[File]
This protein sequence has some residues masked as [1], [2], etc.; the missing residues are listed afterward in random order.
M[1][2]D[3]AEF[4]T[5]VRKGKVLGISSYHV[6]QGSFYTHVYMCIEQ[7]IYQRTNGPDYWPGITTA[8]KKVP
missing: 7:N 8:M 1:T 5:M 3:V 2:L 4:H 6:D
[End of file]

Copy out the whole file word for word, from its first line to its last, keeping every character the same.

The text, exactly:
This protein sequence has some residues masked as [1], [2], etc.; the missing residues are listed afterward in random order.
M[1][2]D[3]AEF[4]T[5]VRKGKVLGISSYHV[6]QGSFYTHVYMCIEQ[7]IYQRTNGPDYWPGITTA[8]KKVP
missing: 7:N 8:M 1:T 5:M 3:V 2:L 4:H 6:D